'Unique Wenger part of dying breed' - Arsenal efforts will never be repeated, says O'Leary

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The Frenchman has spent over 20 years at the helm in north London, with just one more game needing to be taken in to set a new Premier League record

Arsene Wenger is “unique” and part of a “dying breed” of long-serving managers who will never be replicated, says David O’Leary.

The Frenchman arrived in north London back in October 1996 as something of an unknown quantity.

He has gone on to spend over 20 years at the Gunners helm, overseeing three Premier League title wins and seven FA Cup successes.

The 68-year-old is now just one fixture short of setting a new Premier League record as a manager, having already drawn level with Manchester United legend Sir Alex Ferguson, and O’Leary believes his like will never be seen again in English football.

The former Gunners defender told PA Sport: “It’s remarkable, amazing, unbelievable.

“To do 20-plus [seasons] as a manager, it’ll never happen again. At Manchester United, Sir Alex was unique, and it’ll never happen at Arsenal, Arsene’s achievement there is unique.”

Arsene Wenger Alex Ferguson dying breed David O'Leary

O’Leary, who won two top-flight titles with Arsenal added: “He’s had a very understanding board you’d want to be working for. They’re not reactionary people, and that’s played a part in him achieving that success.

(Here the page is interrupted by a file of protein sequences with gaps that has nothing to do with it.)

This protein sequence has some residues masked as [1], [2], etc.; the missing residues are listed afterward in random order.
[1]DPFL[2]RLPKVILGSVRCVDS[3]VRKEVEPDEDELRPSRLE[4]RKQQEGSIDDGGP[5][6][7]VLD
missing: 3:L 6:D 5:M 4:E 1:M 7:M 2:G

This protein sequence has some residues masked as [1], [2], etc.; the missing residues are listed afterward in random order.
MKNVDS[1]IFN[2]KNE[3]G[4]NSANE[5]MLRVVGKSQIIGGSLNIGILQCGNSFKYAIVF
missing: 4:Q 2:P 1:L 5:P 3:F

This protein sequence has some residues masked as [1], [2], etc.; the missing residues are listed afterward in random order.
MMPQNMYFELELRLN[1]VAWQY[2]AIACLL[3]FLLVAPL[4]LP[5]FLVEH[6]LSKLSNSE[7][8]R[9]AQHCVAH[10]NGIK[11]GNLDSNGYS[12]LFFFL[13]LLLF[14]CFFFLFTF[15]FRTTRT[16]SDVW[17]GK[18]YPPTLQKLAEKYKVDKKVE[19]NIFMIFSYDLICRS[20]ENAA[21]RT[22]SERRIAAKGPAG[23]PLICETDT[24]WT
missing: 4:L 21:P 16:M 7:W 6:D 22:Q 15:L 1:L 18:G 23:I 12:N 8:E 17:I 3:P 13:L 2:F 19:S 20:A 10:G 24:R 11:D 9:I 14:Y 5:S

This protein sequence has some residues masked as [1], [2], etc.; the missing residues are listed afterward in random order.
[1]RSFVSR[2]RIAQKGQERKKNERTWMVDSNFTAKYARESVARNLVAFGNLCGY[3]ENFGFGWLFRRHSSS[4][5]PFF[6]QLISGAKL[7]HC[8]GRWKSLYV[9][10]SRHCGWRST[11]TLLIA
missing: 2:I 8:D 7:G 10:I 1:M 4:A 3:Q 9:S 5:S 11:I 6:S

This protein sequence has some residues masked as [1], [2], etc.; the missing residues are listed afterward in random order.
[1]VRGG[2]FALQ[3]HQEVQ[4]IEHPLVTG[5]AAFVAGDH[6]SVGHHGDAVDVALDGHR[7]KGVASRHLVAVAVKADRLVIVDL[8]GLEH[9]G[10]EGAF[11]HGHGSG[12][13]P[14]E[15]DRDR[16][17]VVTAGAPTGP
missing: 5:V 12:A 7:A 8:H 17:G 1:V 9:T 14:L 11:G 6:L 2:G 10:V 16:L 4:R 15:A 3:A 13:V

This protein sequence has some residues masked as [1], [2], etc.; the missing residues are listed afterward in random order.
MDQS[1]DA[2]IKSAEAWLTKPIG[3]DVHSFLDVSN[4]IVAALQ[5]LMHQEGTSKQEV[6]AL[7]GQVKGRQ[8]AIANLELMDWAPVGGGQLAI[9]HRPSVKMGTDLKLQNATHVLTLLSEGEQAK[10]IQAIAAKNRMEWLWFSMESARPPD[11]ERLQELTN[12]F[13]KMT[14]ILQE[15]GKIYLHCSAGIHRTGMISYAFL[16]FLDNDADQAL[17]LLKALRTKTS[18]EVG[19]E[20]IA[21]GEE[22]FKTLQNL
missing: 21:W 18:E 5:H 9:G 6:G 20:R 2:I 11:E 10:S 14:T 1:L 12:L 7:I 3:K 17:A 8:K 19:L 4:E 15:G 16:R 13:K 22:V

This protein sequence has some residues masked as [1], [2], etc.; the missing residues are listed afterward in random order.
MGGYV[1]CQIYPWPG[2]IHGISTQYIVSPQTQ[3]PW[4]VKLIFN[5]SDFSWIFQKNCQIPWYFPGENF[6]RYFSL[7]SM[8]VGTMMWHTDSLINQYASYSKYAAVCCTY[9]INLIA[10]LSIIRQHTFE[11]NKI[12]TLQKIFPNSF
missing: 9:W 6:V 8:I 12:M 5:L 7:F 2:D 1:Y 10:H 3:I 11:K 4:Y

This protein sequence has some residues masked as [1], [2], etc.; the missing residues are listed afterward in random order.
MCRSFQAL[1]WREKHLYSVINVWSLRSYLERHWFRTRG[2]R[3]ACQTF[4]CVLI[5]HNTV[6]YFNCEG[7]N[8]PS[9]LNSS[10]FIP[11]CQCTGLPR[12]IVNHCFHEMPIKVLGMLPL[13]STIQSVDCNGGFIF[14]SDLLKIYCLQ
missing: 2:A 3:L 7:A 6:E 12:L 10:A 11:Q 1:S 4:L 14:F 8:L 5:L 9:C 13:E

“I came back with Leeds to Arsenal, and if somebody said, ‘He’ll still be manager of that club’, I’d have said, ‘No chance’. It’s amazing longevity, and at a big club like that.

“I thought playing was hard, but when you’re the manager of a big club, the demands that come with it, you don’t realise it until you manage.

“I don’t think it’ll ever happen again. The likes of Sir Alex and Arsene are a dying breed, and going to be a thing of the past.”

O’Leary’s words have been echoed by another former Arsenal favourite, with Alan Smith also of the opinion that Wenger’s longevity deserves greater recognition in the modern era.

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He said: “Managers are getting sacked after four games in the Premier League, so patience has worn more than thin.

“To retain that work ethic and desire is amazing. Whatever you say about the rights and wrongs of him still being in the job, you can’t take away from that achievement.

“He’s taken more on his shoulders than Sir Alex did. Sir Alex delegated more, spent time overlooking the training ground rather than being down there. A succession of assistants slowly changed training, different voices, different methods. Whereas Arsene, he’s had Pat Rice and [Steve] Bouldy, but he likes to oversee everything: that’s extra pressure.”

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